The Unsettling Muses
Pictured above is the actor Ramón Novarro. He’s one of my unsettling muses.
As I move forward to the next body of poems after Black Blossoms and Unpeopled Eden (which will be released next year), I don’t quite know if I am writing poems that will shape the next book or if I’m simply responding to whatever it is that pulls me toward the writing of poetry. But at the moment, I’m gravitating toward queerness, the intersection of sexuality and ethnicity, the narratives that defined who I am as a gay man of color and an artist.
I’ve written a number of books exploring, among other issues, identity--an avenue I have heard disparaged and dismissed over the years by critics and writers alike. Labels frighten people, especially those who don’t want to wear them. Asserting my identity, making my story visible, is an unwavering conviction of mine. I remember how empowering it felt when, as a young man taking those first important glimpses to the world outside of the closet, I heard a speaker at a university say, quite casually, “As a lesbian...” When no one gasped, when no one hissed, I knew then that the safe space was a reality, not a myth. And that perhaps I too would reach that moment of comfort and peace that this woman had attained. Oh, I knew life outside the closet was not going to be easy, but the closet was suffocating me. The closet was killing me. Outside the closet was breath.
Odd, but I didn’t think I would have to be writing about this twenty years after coming out. I thought that surely by 2012 terms like “coming out” and “homophobia” would be reminders of the ways of the past. But this vocabulary is as palpable today as it ever was. It stirs a series of emotions:
I’m touched, thinking of that young man in Decatur, Georgia, who walked up to me after a reading and whispered timidly, “Excuse me, but can you give me book recommendations for people like us?” I’m exhilarated by all those young queer bloggers who read books and write responses to them, making book recommendations, interviewing the authors and holding them accountable for what they have to say to the next generation. I’m saddened by the continued bullying of our young people who are “different.” Like me, I hope they are turning to books for solace. Books listen to us and keep our secrets. They look at our troubles and anxieties through other angles, not just the hopeless ones we sometimes lock our gazes to.
When I first heard of Ramón Novarro’s story I was paralyzed with fear. I must have been in high school and watching one of those documentaries about old Hollywood. At first I was enthralled by the notion that a Mexican was such a hot item in U.S. film--wow, a Mexican, from Durango no less, and not picking lettuce or stealing the hubcaps off a car! (We are so good with our hands.) It would be many years before I actually got to see Novarro in action, but those snippets of footage told me everything I needed to know: he was gorgeous. And then the narrator told me something I didn’t want to know: he was murdered.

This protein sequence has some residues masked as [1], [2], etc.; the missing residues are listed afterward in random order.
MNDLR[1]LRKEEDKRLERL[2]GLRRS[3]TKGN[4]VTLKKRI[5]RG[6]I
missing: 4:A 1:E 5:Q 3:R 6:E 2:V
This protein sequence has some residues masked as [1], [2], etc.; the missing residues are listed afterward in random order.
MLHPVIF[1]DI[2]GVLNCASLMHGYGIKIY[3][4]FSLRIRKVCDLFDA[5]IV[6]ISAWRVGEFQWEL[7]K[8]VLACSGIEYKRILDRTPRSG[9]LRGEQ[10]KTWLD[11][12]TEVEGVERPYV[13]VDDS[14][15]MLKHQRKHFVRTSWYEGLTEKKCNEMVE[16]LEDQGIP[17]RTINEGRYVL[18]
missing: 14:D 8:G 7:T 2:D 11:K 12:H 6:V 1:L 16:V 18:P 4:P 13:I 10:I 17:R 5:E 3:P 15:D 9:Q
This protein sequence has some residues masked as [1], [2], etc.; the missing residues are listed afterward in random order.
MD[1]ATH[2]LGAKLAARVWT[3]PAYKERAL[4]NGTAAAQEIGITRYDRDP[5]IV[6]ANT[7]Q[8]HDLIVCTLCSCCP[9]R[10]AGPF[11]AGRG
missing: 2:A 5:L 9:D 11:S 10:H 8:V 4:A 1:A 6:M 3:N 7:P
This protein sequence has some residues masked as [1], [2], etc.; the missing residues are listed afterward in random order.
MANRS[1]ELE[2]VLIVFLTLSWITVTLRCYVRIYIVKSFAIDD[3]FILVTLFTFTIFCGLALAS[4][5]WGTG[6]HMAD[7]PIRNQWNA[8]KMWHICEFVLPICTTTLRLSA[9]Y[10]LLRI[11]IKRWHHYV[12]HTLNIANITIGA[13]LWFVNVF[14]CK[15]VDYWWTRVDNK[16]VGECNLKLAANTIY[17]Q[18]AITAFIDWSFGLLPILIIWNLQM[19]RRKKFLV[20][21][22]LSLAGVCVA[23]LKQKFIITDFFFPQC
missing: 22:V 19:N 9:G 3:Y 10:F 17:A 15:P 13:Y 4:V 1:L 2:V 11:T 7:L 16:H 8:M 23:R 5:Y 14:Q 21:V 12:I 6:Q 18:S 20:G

Immediately I knew he had been killed because he was a Mexican. Those damn gringos! They must have been fed up with a Mexican coming up in here and showing them how making love to the camera was really done. My father had to know about this, he was ready to tell you in a heartbeat how it was a Mexican who invented color TV but them gringos took all the credit.
But then the narrator said, quite casually, that Novarro had been robbed and killed by the two young men he had solicited for sex. The revelation came across obscene, packed with all kinds of drama. What was left unspoken resonated even more: that Novarro was gay, likely closeted if he was to have a career in Hollywood, that his urges had betrayed him by placing him in a position of danger.
I was devastated. The Mexican body, the gay body--both were places I inhabited and both were just as vulnerable. How could I move an entire lifetime within them? But so far I have. Not an easy journey, but a less difficult one than I could have imagined thanks to books, thanks to writers unafraid to write those narratives that were more than the weight of their headlines and tragedies.
I have returned to my muse, Ramón Novarro, in a poem I have not yet finished. I am unsure if I will even publish it. But I have to write it. It’s giving me space on the page to examine during this time in my life, during these troubled times, what it means to be afraid, what it means to take risks or make choices--even fatal ones, what it means to shed light on the shadowy parts of our bodies and desires, what it means to surrender, to transcend, to tell the story and resist staying buried beneath the flatness of fact.
Rigoberto González was born in Bakersfield, California and raised in Michoacán, Mexico. He is the author of several poetry books, including So Often the Pitcher Goes to Water until It Breaks (1999), a National Poetry Series selection; Other Fugitives and Other Strangers (2006); Black Blossoms (2011); and Unpeopled Eden (2013), winner of a Lambda Literary Award. He...